Yamaha Artist & Ideal G Models

Hello faithful readers of ponyreviews! I was in Tokyo for a few days and was very fortunate to visit Yamaha Ginza. There I tried the two premiere models of Yamaha’s B-flat clarinets: the SE-bored Artist model, and the Custom-bored Ideal G model. Little bit of a background: the SE bores are Yamaha’s take on the “French-inspired” bores, and the “Custom” bores are more “German-inspired.” I have to say this is kind of a crude generalization of clarinet sounds and designs, but perhaps the best way to understand what I am (or Yamaha is) trying to get at is to listen to recordings of many French players and many German players. Also of course if you can, try these instruments for yourself.  Instead of trying to describe my feelings about the Artist and the Ideal G in words, I decided to simply add a rather “raw” footage of my playing each instrument for the very first time. The first clarinet (with the Silver emblem) I try is the Artist model (b-flat). Few seconds into it I mess around with the thumb-activated low e/f correction mechanism. I have never actually tried these mechanisms before but was really excited and fascinated. The second clarinet in the video of course is the Ideal G (also b-flat). This one didn’t have a thumb pitch correction mechanism. I was kind of rushed to make this video so please ignore (as much as you can) any playing flaws (there are many…). The clarinets were both in perfect adjustments and any flaws were due to my own shortcomings. Thanks for reading/ watching and let me know what you think of each model (on here, on YouTube, or on Facebook, whatever is most convenient  for you)!


6 thoughts on “Yamaha Artist & Ideal G Models

  1. This is a comment on your comparison of the Yamaha SE Artist and the Yamaha Ideal G clarinets. Neither appears to be available for sale or trial in the U.S. I thought both sounded good but the SE Artist seemed the more “covered” and Germanic of the two and the Ideal G seemed more tightly focused and French! I know the CSG models with the short barrels have a more Germanic sound. By the way on the Milhaud Duo YouTube performance are you using a German Boehm clarinet (S & S?) with a wrap around register key?


    1. Hi Robert, thank you so much for your comments. The SE Artist is available in Japan and Europe only, while the Ideal G is only available in Japan. That is very interesting because I felt the Ideal G felt and sounded more Germanic to me. However I do agree that the Ideal G does sound more focused and direct than the SE Artist (which is more covered-sounding). Yes, my main instrument is a S&S M1000 French system clarinet.


  2. The Ideal G seems to have a very distinctive tonal quality different from any of the Buffet, Selmer, or other Yamaha models. I’d love to try one. I suppose they’re made in both Bb and A? Do you have any idea why models like these and the SE Artist and the SEV KFuji Masters are not available for sale in the US?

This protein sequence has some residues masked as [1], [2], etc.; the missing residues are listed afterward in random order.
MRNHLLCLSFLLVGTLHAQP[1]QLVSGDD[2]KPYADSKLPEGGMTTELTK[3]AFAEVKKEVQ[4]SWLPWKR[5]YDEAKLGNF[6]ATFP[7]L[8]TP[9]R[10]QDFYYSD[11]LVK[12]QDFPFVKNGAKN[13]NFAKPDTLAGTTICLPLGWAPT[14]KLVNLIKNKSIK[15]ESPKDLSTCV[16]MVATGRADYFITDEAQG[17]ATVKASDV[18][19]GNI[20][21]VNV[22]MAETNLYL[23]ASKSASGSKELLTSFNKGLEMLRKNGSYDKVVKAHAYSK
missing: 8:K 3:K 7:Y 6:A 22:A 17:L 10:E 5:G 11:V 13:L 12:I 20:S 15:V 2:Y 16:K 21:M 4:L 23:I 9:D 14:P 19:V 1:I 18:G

3. Hi again Robert, that’s a great question. I am pretty sure they are made both in B-flat and A, I cannot be sure at the moment. I also liked the Ideal G very much. I think there are probably many reasons (although again, I cannot be sure). US is a huge country which could bring great success if a new clarinet is popular, but first of all, it’s mostly still a Buffet R13 nation (and has been for basically from the beginning of orchestra clarinet’s popularity in the US) . As someone just switched from R13 to a completely different instrument, it isn’t easy to adapt to the drastic differences in mechanism and in sounds. I won’t get into why people are not willing to explore past the R13s here but trying to appeal to such a strongly R13 nation would take a lot of preparation and assurance, to actually profit from production. Of course you know, in order to make great profit you would have to make a LOT of clarinets and sell at least most of it (for such a huge company with other expenses, anyway). I would guess that Japan tests out their lines first in Japan, and then in Europe, and then at conferences like NAMM/ ICA in the US and then finally in the US. They are perhaps smart about this; if anything, they seem very careful. These are just my thoughts.


    1. Just one last question on this interesting Yamaha model clarinet topic. Some players I mentioned the Ideal G to said they thought it was just another name for one of the CSG model Yamaha clarinets (CSGi, CSGii) that one can easily buy in the US. But to my ears the CSGs blow with a wider, less concentrated sound, and they have the low F adjustment key and the shorter barrel. Are you familiar with the CSG (Michael Collins plays one), and what do you think. Are these two different models (perhaps within the G line) or just the same CSG with a different name in Japan?


  4. Another good question. Although I’ve never played the CSG III, I really doubt it’s the same as Ideal G. Like you said the sounds are quite different. Really the best way at the moment for you to find out is if you try a CSG III in North America and then go to Tokyo to try the Ideal G and judge for yourself. Sorry I can’t be more help! I’ve wondered these questions myself.


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